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Can Stem Cells Cure Erectile Dysfunction?

written by Carrie Borzillo - Feb 22, 2016

Move over Viagra, there's a new erectile dysfunction solution in town. Some prominent urologists are calling the new procedure - which uses stem cells and growth factors to treat ED - "revolutionary" and a "real game changer," while patients are crediting the procedure with getting their sex lives back.

Photo Courtesy by Dr. Z
Photo Courtesy by Dr. Z
Dr. Michael Zahalsky, a Florida urologist with a dual fellowship trained at Boston University and MIT in Male Sexual Dysfunction, has conducted a study with eight erectile dysfunction patients using injections of placental derived stem cells and growth factors from amnion (the part of the membrane that encloses the embryo) to promote wound healing, blood vessel formation, and tissue repair in the corpora cavernosum. The study began in 2013 and was published in the January 2016 issue of The Journal of the American Osteopathic Association.

"PDE5 [phosphodiesterase type 5] inhibitors, such as Viagra or Cialis, are really only a Band-Aid for the problem," explains Dr. Zahalsky. "It doesn't fix the underlying problem of what is going on, which is, the majority of times, micro-vascular disease. This can happen if you have diabetes or high blood pressure and it causes sclerosis or fibrosis of your blood vessels which is not allowing them to dilate and causing them to shrivel up. Basically, if the penis doesn't get enough blood flowing to it then you have erectile problems. What I believe these injections do, though, is actually heal, repair, and restore the blood vessels."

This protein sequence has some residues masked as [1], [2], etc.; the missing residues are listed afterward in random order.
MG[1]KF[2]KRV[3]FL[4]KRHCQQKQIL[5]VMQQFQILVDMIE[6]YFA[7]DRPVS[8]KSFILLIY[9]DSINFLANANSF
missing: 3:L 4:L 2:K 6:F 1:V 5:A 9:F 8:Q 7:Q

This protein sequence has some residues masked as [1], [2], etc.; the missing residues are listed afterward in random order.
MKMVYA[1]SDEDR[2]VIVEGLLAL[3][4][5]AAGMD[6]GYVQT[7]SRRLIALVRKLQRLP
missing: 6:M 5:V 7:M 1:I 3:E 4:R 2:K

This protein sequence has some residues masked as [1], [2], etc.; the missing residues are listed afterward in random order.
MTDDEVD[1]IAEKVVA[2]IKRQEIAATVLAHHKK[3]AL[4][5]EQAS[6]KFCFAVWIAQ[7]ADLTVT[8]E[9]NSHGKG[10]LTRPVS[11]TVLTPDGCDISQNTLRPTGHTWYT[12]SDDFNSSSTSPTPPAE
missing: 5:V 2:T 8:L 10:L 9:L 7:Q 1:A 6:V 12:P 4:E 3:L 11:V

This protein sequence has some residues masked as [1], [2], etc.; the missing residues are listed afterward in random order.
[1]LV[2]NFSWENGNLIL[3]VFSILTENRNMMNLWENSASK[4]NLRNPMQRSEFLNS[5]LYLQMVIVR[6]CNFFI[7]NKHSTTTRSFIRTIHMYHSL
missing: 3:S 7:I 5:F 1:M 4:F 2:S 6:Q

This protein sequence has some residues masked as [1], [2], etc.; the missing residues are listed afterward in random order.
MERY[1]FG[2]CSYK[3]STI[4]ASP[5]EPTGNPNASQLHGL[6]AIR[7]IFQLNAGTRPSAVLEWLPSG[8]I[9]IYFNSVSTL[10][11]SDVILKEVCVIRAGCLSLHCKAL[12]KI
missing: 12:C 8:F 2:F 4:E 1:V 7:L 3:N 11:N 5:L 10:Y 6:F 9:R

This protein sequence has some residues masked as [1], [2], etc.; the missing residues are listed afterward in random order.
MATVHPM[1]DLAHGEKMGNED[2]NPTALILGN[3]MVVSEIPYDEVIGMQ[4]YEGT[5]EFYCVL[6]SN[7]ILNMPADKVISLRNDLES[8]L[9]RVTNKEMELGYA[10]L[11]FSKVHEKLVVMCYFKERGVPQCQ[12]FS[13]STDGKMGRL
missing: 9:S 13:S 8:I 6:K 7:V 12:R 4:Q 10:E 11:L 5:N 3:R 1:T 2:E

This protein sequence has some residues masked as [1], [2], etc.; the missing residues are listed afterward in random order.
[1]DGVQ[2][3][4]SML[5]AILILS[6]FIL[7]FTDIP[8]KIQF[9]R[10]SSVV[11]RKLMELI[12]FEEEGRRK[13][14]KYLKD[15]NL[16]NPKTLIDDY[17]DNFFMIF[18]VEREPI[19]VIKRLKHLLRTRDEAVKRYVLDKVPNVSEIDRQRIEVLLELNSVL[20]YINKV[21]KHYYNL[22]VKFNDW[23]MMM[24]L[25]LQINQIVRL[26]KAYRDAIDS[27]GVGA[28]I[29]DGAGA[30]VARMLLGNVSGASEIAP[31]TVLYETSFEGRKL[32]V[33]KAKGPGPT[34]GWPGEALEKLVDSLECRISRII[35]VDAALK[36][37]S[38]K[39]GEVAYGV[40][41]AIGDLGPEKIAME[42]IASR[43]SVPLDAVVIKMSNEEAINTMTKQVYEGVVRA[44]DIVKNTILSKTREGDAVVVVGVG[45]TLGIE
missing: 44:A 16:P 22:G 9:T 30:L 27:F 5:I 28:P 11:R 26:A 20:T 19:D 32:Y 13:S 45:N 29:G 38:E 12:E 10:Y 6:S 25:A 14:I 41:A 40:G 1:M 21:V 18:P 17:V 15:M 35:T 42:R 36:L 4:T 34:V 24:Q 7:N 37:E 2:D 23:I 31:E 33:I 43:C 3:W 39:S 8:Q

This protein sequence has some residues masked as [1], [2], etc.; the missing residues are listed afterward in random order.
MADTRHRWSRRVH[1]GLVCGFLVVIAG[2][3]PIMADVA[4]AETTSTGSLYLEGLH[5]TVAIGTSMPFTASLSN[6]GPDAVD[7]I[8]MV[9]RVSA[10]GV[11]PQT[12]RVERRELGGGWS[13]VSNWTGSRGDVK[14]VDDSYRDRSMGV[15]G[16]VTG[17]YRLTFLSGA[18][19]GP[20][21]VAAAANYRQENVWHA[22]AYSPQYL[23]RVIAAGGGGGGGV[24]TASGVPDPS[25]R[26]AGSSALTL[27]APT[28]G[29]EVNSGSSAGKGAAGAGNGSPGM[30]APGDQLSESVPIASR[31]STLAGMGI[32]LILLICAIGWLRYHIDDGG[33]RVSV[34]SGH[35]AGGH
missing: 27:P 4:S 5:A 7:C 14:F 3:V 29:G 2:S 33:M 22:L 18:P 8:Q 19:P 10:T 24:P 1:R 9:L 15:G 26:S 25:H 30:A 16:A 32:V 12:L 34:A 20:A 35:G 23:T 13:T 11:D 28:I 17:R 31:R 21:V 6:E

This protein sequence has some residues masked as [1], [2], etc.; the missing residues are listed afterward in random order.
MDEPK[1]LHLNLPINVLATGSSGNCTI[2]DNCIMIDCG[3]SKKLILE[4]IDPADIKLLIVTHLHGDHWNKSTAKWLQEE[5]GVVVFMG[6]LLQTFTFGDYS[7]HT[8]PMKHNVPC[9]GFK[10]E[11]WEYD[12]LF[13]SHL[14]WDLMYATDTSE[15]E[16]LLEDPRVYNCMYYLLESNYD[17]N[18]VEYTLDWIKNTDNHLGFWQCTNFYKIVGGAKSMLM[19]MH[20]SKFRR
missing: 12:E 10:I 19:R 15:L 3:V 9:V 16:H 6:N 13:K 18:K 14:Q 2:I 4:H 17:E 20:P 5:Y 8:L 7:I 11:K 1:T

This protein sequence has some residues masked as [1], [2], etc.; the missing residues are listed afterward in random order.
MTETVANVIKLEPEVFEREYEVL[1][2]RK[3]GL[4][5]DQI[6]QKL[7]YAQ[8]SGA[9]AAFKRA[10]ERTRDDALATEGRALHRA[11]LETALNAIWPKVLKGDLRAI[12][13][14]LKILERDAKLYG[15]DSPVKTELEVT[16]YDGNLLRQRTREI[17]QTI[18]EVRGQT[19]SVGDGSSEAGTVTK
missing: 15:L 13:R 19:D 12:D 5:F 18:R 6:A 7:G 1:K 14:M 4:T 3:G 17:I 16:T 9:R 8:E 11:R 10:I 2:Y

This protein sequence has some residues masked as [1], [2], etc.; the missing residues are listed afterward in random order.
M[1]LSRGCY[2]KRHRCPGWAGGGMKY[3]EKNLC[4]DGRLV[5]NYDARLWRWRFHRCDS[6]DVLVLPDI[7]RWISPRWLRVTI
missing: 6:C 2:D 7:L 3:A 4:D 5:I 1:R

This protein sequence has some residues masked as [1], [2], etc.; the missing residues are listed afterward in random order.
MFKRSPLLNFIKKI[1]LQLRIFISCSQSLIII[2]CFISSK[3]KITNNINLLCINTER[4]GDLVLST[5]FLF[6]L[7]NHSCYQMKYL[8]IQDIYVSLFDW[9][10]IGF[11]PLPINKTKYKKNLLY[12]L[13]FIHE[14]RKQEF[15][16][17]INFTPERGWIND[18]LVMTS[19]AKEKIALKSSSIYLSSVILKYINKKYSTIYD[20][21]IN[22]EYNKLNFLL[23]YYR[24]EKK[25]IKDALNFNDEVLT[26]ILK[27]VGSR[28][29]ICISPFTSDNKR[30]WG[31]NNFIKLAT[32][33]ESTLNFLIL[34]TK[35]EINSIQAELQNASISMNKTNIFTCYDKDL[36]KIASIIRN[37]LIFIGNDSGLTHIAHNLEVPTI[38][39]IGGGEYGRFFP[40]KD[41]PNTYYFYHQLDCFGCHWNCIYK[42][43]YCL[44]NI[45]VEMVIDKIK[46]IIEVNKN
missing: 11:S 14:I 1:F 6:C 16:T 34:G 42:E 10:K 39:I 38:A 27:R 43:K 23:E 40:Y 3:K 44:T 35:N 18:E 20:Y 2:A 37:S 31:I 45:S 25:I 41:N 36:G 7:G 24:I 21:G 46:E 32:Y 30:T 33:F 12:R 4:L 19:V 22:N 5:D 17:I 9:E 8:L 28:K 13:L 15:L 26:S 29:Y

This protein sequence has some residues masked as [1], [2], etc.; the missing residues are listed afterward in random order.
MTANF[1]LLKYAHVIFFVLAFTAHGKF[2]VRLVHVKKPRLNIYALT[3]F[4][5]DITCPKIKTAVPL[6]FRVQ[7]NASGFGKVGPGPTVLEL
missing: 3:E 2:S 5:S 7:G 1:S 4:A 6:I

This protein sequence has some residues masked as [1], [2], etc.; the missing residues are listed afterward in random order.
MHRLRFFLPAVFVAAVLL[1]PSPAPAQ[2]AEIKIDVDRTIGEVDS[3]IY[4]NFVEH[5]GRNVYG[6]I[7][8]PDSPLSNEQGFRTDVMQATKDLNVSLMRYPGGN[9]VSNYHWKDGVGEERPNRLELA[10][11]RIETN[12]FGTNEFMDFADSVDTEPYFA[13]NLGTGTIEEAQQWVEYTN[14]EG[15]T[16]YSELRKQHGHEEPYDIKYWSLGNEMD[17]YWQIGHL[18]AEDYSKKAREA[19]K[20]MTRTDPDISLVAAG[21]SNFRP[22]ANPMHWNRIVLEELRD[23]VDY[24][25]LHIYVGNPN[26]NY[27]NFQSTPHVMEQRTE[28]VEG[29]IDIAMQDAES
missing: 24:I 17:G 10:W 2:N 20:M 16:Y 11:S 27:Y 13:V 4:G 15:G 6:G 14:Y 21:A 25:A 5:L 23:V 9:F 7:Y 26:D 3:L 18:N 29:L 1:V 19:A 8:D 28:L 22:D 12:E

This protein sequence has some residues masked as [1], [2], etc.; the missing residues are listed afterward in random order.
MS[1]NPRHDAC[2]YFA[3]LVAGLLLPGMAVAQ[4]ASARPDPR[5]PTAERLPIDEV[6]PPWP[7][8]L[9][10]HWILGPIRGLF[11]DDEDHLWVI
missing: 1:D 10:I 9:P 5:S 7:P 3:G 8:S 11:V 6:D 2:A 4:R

Photo Courtesy by Dr. Zahalsky
Photo Courtesy by Dr. Zahalsky

In the study, the eight participants underwent a series of pre- and post-measurements. "Everyone in the study had improved blood flow at six weeks," says Dr. Zahalsky, who charges $5,000 for a series of two injections. "It increased at three months and again at six months and then it leveled out at about six to twelve months with just one injection. We are doing this in a series of two injections about four to six weeks apart,"

The procedure itself takes about 15 minutes. The patient receives a penile block to numb the area and the injection goes into the base of the penis - the corpora cavernosum. Patients are recommended to abstain from sex for about three days after the injection. Only mild side-effects have been reported, including one patient having tingling in his fingers and flushing of the face after the first injection, and some mild bruising.

Since the study, Dr. Zahalsky has performed approximately 100 injections and has expanded the treatment to include the body's own growth factors through PRP (platelet rich plasma.) It was the combination of the stem cell injections and PRP that helped Al K., 43, have sex for the first time in 15 months after breaking his penis.

"Al suffered a broken penis and one urologist said he'd need a prosthesis. It was one of the worst cases I've ever seen," says Dr. Zahalsky. "We gave him an injection of amnion and PRP first, then PRP alone, and then a third injection of just amniotic fluid. After those injections, he got his first erection on his own. Is it perfect? No. But it's functioning. He's having sex whenever he wants without any medicine and he doesn't need a prosthesis."